Coronavirus: Iran urges against Eid travel as COVID-19 cases surge 

A Tehran Municipality worker cleans a metro train to avoid the spread of the COVID-19. (File photo: Reuters)

Iran called on its citizens on Thursday to avoid travel during the upcoming festival marking the end of Ramadan as it announced another surge in coronavirus infections.

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The Islamic republic has entered a fourth month in its battle to contain the virus.

“Our biggest concern” is to have “new peaks of the disease in the country by not respecting health regulations,” said Health Minister Saeed Namaki.

“So I ask the dear Iranian people... not to travel during the Eid al-Fitr holiday. New trips mean new COVID-19 infections,” he said, quoted by the semi-official news agency ISNA.

Also read: Coronavirus: 10,000 Iranian health workers infected with COVID-19, says deputy health

The Eid al-Fitr festival marking the end of the Muslim fasting month of Ramadan is expected to begin on Sunday in Iran.

Namaki’s remarks came as his ministry announced 66 more deaths and another 2,392 cases of coronavirus infection across Iran, which has the Middle East’s deadliest outbreak.

Ministry spokesman Kianoush Jahanpour said the latest figures took Iran’s overall death toll to 7,249 and its caseload of infections to 129,341.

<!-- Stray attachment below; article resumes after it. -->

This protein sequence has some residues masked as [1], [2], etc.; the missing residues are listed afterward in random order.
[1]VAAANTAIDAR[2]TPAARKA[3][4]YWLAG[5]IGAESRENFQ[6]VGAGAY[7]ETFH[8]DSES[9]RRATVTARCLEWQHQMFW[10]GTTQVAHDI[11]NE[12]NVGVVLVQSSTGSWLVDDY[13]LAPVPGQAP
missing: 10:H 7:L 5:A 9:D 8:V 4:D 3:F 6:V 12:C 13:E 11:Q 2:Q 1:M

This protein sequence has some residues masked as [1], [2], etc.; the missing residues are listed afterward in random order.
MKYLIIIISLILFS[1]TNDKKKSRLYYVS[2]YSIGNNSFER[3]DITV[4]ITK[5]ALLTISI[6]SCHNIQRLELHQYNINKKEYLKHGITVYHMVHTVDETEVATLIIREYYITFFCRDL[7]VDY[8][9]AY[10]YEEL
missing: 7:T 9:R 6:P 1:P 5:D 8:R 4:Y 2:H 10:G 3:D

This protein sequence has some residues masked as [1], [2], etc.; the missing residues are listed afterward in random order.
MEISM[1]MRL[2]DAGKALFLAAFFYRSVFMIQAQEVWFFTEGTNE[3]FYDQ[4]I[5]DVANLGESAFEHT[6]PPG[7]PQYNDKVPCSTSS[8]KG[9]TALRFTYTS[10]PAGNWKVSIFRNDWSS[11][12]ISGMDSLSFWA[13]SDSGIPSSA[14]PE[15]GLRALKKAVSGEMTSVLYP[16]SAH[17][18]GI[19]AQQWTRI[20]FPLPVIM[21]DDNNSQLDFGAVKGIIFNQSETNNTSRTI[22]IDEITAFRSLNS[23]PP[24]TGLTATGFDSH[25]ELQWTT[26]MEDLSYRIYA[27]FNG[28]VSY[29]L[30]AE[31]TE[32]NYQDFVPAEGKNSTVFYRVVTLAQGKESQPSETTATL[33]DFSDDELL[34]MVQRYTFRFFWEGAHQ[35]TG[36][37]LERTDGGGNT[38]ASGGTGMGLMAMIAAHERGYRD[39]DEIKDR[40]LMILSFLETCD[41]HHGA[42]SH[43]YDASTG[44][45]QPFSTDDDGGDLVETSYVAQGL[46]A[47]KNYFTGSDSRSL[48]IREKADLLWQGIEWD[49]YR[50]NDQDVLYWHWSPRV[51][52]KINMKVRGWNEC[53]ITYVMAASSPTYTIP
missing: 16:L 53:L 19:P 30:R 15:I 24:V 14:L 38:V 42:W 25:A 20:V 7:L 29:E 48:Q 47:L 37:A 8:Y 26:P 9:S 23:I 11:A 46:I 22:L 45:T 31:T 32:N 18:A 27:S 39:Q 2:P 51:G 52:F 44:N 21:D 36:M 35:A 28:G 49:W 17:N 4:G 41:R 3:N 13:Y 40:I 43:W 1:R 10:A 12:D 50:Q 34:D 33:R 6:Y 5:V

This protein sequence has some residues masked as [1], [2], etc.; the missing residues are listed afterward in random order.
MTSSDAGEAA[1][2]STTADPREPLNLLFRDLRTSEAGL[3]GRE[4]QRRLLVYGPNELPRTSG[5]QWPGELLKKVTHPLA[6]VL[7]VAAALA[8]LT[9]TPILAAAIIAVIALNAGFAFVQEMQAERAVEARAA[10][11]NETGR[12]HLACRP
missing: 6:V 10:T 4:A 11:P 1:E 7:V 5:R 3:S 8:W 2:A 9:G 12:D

He said that of the new infections, 351 were in people who had been hospitalized and 2,041 who had been in close contact with patients.

Jahanpour added that there were no new deaths in 12 of Iran’s 31 provinces, and that six provinces reported just one virus fatality.

The minister said people were failing to adhere to health protocols in Iran’s hardest-hit provinces.

“In Khuzestan province, and in some of the provinces that have experienced new outbreaks of the disease, we found that they had not followed instructions,” he said, referring to the government’s social distancing protocols.

Iran reported its first cases of coronavirus on February 19 – two deaths in the Shiite holy city of Qom.

The government of President Hassan Rouhani was criticized for being slow to react as the virus spread rapidly across the Islamic republic.

It shut schools and places of worship and banned inter-city travel for the Persian New Year holidays in March, but since last month it has gradually eased restrictions aimed at halting the spread of the virus.

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Last Update: Thursday, 21 May 2020 KSA 15:29 - GMT 12:29
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